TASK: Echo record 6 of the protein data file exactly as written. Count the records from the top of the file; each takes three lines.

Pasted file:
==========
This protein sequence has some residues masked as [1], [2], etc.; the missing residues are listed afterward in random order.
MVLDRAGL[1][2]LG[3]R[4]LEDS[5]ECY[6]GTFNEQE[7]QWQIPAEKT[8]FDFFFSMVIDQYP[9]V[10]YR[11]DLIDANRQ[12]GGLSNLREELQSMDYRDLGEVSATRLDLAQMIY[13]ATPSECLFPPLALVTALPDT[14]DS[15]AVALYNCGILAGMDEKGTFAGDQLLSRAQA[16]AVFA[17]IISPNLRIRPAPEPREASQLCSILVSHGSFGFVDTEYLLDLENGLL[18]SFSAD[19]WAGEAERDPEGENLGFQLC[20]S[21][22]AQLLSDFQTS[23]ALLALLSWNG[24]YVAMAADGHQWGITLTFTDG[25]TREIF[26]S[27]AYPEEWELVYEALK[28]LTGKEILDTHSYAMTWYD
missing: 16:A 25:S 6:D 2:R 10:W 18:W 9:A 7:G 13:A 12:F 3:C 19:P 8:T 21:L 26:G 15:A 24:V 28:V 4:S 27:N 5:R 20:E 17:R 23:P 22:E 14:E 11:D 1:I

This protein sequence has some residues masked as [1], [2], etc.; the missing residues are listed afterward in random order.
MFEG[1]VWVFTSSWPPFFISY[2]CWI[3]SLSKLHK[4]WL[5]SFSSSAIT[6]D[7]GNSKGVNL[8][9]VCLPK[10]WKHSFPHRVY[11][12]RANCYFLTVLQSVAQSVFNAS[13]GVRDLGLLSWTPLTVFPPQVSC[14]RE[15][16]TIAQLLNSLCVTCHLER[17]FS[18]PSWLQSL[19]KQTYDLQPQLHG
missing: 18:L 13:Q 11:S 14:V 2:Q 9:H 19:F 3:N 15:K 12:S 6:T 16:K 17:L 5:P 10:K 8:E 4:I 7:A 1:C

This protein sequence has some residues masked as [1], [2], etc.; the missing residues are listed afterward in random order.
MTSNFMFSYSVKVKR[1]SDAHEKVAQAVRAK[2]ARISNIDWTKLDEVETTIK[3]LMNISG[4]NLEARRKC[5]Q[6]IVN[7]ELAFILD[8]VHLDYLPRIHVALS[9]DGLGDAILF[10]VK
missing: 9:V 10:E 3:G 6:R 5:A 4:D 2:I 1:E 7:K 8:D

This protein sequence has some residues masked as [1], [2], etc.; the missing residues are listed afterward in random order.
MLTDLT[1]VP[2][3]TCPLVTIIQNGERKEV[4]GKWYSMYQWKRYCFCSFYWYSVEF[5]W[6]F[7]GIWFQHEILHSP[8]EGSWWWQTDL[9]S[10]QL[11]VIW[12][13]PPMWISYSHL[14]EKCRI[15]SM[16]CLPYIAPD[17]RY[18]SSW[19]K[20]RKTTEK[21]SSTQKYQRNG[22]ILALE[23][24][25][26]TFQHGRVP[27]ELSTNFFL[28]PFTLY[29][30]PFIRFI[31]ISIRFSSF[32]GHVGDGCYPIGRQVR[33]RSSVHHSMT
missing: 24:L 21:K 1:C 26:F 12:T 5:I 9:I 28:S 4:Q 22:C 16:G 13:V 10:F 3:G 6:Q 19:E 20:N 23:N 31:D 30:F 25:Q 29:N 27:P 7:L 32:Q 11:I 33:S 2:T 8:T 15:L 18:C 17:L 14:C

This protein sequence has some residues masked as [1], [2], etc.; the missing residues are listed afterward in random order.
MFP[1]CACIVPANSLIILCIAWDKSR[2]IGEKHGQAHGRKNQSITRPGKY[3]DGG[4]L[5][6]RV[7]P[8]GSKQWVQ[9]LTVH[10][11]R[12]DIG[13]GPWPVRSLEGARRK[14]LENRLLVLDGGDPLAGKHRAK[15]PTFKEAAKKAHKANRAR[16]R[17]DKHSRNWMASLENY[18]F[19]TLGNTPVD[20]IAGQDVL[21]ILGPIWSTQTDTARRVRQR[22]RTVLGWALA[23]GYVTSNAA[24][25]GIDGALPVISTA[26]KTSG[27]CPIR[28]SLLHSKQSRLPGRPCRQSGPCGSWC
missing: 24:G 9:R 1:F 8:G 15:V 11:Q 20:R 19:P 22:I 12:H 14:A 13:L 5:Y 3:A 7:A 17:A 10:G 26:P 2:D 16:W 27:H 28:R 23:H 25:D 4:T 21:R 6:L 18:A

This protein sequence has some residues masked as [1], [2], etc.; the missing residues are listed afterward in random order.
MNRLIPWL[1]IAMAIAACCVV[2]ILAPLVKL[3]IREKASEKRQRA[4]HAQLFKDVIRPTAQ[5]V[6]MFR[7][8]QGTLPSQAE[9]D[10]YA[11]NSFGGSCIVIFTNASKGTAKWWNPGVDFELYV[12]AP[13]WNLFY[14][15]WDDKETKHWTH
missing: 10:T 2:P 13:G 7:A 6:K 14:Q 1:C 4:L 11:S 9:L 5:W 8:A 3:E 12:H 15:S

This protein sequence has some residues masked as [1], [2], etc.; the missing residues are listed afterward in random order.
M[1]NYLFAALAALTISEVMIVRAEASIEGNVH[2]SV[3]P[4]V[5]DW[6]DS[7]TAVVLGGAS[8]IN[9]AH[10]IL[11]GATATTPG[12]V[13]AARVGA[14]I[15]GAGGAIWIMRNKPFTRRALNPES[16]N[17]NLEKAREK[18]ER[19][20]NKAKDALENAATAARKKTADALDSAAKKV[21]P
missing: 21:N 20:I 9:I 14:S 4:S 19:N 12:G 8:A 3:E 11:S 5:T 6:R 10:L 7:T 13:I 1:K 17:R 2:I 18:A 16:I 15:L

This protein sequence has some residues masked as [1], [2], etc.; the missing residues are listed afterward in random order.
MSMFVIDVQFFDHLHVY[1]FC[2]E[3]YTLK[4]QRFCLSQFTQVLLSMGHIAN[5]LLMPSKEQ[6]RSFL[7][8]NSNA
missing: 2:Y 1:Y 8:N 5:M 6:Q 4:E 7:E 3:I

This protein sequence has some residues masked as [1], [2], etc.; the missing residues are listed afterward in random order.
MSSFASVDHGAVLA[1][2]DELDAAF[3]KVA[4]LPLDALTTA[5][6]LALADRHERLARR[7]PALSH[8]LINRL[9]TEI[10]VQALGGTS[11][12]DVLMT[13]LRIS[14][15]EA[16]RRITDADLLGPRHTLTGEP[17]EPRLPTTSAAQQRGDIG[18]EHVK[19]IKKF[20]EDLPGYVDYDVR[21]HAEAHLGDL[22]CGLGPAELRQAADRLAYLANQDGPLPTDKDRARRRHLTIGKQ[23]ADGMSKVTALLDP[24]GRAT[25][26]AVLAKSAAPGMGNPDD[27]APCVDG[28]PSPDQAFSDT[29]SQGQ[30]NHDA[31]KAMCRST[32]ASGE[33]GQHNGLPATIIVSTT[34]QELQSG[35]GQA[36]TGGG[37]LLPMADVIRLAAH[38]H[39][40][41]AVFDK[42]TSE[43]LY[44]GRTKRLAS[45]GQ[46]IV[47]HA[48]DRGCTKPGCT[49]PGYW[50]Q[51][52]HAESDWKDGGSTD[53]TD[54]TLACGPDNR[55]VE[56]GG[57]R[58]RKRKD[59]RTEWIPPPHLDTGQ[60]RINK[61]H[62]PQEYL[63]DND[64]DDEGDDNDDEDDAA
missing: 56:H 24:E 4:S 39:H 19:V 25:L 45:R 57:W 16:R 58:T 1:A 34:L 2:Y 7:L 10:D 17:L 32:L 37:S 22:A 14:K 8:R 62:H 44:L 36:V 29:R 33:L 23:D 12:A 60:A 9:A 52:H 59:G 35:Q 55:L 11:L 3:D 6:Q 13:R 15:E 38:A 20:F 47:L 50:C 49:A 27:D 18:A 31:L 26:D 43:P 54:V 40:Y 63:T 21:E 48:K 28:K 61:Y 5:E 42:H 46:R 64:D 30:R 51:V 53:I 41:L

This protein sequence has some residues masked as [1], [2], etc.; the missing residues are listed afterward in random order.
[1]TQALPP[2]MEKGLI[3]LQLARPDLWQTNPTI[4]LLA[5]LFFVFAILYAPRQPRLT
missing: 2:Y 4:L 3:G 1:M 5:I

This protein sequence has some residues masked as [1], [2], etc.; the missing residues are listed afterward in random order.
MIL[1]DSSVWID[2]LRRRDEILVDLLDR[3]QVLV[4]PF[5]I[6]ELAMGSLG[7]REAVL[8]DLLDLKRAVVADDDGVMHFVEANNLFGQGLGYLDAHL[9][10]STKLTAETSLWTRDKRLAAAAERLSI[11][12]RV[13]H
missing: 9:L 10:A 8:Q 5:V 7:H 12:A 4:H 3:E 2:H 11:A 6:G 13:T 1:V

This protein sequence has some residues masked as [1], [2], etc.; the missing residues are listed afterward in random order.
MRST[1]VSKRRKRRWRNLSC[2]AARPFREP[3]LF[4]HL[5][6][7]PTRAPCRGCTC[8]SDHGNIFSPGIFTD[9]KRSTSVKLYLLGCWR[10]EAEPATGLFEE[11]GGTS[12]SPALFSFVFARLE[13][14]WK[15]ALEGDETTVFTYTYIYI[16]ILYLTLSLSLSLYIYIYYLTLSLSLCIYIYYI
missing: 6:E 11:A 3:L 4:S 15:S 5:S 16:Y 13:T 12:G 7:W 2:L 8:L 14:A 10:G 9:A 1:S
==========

This protein sequence has some residues masked as [1], [2], etc.; the missing residues are listed afterward in random order.
MNRLIPWL[1]IAMAIAACCVV[2]ILAPLVKL[3]IREKASEKRQRA[4]HAQLFKDVIRPTAQ[5]V[6]MFR[7][8]QGTLPSQAE[9]D[10]YA[11]NSFGGSCIVIFTNASKGTAKWWNPGVDFELYV[12]AP[13]WNLFY[14][15]WDDKETKHWTH
missing: 10:T 2:P 13:G 7:A 6:K 14:Q 1:C 4:L 11:S 9:L 5:W 8:A 3:E 12:H 15:S